Young architecture student Maya Lin flinched and bowed her head as a Vietnam veteran stood before an audience and derided her design for the Vietnam Veterans Memorial as an "insulting, demeaning . . . black scar." This moment was captured in Freida Lee Mock's 1995 Academy Award–winning documentary about the artist, Maya Lin—A Strong Clear Vision.
Spring Arts Guide
Stephen Lynch, The Wedding Singer
Visionary architect, Maya Lin
Clown prince, Hacki Ginda
The grand Dame Edna
Legendary sleuth, Arthur Conan Doyle
Raunchy comic, Dave Chappelle
Lin was a 21-year-old senior at Yale in 1981 when her design for the Vietnam Veterans Memorial was selected from over 1,400 submissions in a national competition. It was controversial at the time—a war memorial with no heroic statue of a soldier marching in triumph, nor American flag waving eternally in bronze. It was considered, at the very least, disrespectful. Even Lin's Asian-American background was grounds for debate. At the dedication ceremony in 1982, Lin was not even named. Yet, over time, the sleek, powerful black granite wall, half-embedded in the earth and simply etched with the names of the 57,661 fallen soldiers, has become one of the most emotionally stirring and frequently visited war memorials in the nation.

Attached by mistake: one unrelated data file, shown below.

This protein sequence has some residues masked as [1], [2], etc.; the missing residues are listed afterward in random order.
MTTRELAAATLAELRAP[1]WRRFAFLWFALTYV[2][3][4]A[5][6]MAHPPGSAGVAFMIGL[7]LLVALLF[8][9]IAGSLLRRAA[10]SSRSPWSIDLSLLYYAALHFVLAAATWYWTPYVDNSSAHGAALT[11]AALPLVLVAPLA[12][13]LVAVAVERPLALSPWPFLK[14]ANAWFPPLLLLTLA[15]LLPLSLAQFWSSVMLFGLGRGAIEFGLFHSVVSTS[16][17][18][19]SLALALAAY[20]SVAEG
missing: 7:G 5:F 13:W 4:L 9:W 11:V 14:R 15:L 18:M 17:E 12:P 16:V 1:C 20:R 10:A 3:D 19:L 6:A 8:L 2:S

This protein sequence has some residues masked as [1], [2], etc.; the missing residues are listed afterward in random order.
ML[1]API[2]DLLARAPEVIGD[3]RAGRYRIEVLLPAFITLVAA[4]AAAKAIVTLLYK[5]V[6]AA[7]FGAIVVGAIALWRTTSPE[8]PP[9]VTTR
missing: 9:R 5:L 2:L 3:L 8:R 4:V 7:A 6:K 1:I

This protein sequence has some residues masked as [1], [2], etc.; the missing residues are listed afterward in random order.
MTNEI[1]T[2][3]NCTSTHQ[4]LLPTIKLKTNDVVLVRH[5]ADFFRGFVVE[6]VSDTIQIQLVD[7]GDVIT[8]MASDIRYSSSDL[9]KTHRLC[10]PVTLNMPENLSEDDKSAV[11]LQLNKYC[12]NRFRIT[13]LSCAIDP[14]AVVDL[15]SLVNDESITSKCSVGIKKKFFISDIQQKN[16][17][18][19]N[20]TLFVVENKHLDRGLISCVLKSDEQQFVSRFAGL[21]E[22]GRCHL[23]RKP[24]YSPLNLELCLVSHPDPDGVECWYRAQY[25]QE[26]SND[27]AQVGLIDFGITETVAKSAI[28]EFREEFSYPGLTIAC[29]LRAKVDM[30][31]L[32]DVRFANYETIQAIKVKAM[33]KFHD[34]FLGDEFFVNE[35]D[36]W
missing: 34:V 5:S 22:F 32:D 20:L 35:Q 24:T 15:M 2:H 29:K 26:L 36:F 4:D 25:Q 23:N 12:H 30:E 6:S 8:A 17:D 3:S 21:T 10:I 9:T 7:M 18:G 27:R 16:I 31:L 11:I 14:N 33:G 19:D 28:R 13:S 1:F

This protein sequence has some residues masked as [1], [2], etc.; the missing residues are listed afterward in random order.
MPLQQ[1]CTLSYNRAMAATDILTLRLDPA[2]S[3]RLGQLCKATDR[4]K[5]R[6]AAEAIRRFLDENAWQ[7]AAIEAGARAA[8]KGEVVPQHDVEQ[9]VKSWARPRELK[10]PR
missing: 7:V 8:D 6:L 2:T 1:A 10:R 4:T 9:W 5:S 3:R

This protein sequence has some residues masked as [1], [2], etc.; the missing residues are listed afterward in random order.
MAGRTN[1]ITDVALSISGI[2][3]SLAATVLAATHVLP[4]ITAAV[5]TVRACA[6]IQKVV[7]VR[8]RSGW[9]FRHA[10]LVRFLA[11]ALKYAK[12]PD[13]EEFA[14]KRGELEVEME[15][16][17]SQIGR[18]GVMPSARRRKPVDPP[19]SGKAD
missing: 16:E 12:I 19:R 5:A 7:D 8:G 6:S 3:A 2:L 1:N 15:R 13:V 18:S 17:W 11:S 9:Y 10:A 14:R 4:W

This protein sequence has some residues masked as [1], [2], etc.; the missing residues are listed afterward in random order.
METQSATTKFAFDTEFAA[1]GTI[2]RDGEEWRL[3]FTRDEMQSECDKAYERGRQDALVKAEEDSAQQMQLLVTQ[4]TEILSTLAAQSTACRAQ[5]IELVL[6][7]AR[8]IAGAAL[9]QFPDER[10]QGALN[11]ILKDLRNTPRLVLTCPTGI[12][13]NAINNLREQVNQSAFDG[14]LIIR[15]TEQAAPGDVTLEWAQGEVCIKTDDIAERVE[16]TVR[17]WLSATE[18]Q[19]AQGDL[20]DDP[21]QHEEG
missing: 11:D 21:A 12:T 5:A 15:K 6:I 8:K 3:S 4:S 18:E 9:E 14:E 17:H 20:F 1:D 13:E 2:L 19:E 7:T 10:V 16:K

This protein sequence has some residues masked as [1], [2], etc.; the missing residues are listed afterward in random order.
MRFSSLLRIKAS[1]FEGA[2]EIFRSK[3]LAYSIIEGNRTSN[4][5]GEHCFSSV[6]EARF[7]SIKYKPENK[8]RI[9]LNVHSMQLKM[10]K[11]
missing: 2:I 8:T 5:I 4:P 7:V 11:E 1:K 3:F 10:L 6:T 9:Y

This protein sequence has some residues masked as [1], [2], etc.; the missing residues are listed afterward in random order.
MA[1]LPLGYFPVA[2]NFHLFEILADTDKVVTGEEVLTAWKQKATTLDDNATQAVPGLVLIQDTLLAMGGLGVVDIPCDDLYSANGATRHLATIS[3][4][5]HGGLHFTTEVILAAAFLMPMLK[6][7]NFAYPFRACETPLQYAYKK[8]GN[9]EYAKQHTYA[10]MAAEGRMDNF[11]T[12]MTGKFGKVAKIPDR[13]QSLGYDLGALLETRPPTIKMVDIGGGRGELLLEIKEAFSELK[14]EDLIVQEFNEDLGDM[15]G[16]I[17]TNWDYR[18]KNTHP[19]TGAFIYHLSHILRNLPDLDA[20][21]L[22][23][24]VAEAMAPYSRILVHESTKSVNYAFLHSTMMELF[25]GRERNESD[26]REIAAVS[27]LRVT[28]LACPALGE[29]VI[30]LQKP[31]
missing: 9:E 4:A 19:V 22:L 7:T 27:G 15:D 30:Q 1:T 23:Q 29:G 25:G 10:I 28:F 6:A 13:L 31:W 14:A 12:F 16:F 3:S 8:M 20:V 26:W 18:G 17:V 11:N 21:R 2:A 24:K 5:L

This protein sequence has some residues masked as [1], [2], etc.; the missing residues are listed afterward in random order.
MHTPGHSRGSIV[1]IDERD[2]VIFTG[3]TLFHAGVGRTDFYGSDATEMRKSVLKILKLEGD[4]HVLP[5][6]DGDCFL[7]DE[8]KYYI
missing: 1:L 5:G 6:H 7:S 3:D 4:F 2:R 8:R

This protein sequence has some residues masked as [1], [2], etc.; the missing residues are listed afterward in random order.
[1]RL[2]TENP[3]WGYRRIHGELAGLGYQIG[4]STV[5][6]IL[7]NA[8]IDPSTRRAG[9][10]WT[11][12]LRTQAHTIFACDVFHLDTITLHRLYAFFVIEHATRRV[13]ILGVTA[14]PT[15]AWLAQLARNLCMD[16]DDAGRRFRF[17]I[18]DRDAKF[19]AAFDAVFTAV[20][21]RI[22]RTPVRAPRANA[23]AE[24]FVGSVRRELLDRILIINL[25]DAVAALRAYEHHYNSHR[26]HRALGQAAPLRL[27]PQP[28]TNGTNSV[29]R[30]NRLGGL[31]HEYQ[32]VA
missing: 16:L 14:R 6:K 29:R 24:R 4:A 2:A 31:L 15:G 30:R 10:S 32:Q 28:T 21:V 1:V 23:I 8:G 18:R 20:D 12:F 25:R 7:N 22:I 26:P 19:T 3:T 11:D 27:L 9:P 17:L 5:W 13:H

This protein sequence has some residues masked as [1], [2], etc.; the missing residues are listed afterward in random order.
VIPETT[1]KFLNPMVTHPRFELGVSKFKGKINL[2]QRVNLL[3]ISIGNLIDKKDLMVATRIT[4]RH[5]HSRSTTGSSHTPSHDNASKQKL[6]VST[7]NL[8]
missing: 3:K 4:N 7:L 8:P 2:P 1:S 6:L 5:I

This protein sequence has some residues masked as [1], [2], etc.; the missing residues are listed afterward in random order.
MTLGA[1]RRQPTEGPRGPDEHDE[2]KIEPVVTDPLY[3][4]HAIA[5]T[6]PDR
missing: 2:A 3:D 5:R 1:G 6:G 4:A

Since then, the youngest child of Chinese-American English and art professors has become an internationally recognized artist who has applied her sensitivity, acuity, and skill at honing unyielding slabs of stone into poignant memorials, buildings, and sculptures. For the Civil Rights Memorial in Montgomery, Ala. (1989), a veil of water flows over a circular stone table bearing the names of 40 people who died fighting for racial justice between 1954 and 1968, giving a tangible quality to the otherwise intangible emotions of hope and loss.
Now 46, Lin is turning her insight and chisel to a place closer to home for Pacific Northwesterners in The Confluence Project, a series of seven sites along the Columbia River following the trail of Lewis and Clark across Washington and Oregon. The mixed history of the two white explorers trailblazing through Native American land should provide fertile ground for Lin's incisive skill at both acknowledging and assuaging conflicting emotions attached to places and moments in American history.
On April 20, she will deliver the Henry Art Gallery's Annual Distinguished Artist Lecture, in which she will discuss her accompanying exhibit of new sculpture at the museum ("Systematic Landscapes," through Sept. 3) and her ambitious new undertaking along the Columbia River.
Maya Lin appears Thurs., April 20, at Henry Art Gallery, UW campus, 15th Avenue Northeast and Northeast 41st Street, 206-543-2280, www.henryart.org.